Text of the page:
4. Don't Share Nudes

There are two angles on this one.

First, don't share nudes of yourself. Maybe share nudes of yourself with a committed life partner who has earned your eternal trust. Definitely do not share nudes with that cute guy or girl you met last week down at the local tavern. Once you send them, you've lost all control of what happens (see below).

Second, we shouldn't have to remind anyone of this, but here goes: Never share nudes of someone else, whether you took them or not. Don't share nudes of your ex after they've betrayed you. Don't forward nudes of someone you don't even know when your idiot friends shared them with you.

The 2017 Marines United Facebook group scandal made the military look bad and the bad PR it generated means the next group dumb enough to do this is going to get slammed even harder.

There's no such thing as a "private" Facebook group, email list or texting chain. Anyone can break ranks at any time. Anyone paying attention to OPSEC should have know this already.

5. Don't Threaten a Government Official

President Harrison Ford, under direct threat in "Air Force One."

Sure your Uncle Leroy served three tours in Vietnam and received a Purple Heart, but now he's a civilian. His Facebook rants about what he'd like to do to a current (or former) president or the FBI agents who may or may not be planning to come take his guns are the kind of protected free speech our men and women in uniform are fighting to project.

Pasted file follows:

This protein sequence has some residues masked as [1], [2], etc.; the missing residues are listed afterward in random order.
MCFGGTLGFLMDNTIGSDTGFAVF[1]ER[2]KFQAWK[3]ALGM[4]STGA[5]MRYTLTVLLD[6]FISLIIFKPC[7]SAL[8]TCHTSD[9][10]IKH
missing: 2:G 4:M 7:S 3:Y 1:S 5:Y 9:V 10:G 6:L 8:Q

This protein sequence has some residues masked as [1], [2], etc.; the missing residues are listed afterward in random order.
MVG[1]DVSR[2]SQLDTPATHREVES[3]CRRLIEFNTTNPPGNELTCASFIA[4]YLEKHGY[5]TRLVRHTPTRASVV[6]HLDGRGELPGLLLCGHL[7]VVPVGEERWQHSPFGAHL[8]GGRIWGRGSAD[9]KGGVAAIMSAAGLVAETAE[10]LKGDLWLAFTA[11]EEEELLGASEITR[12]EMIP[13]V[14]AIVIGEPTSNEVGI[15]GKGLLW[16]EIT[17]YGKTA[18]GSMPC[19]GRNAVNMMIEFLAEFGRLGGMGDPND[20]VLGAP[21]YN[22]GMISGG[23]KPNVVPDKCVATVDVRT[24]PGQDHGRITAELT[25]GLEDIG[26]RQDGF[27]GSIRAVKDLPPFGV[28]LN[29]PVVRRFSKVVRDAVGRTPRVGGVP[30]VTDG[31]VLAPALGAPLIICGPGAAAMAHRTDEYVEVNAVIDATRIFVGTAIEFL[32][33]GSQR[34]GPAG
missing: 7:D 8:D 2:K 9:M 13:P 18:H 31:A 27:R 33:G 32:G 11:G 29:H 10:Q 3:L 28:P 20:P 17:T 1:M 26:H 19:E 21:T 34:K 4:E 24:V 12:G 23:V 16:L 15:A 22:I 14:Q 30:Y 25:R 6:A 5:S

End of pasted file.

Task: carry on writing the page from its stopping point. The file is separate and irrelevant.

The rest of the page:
You, on the other hand, are sworn to protect the commander in chief. Any ranting that can even vaguely be interpreted as a threat will bring the Secret Service to your door. Just ask Kody Brittingham, whose hatred of President Obama landed him in federal prison and on our "Military Members Who Turned Extremist" list.

6. Don't Make Political Statements or Endorsements

Of course, Gunny has left us and won't actually be running in 2020.

Sure, it seems like forever since the days when our presidents at least pretended to represent all Americans instead of just the ones who voted for them, but the fact that our politicians have dropped that mask doesn't change the rules for military members.

Our military is fighting to defend the rights of all American citizens, even the ones we may not agree with. That's a tough one to swallow sometimes, but it's that belief that's supposed to separate us from every other country in the world.

No matter who's president or running the Congress, the military's job is to execute the policies of the United States of America. People can probably guess who you voted for based on how you choose to live your life, but military members are supposed to keep their politics to themselves.

After you've transitioned out of the military, you've got the rest of your life to rant on social media. In fact, some of our most persistent Military.com commenters are veterans who will explain exactly how this country's gone to hell.

Sharing those thoughts now is just going to get you into trouble. Keep your mouth shut until you run for Congress in a few years.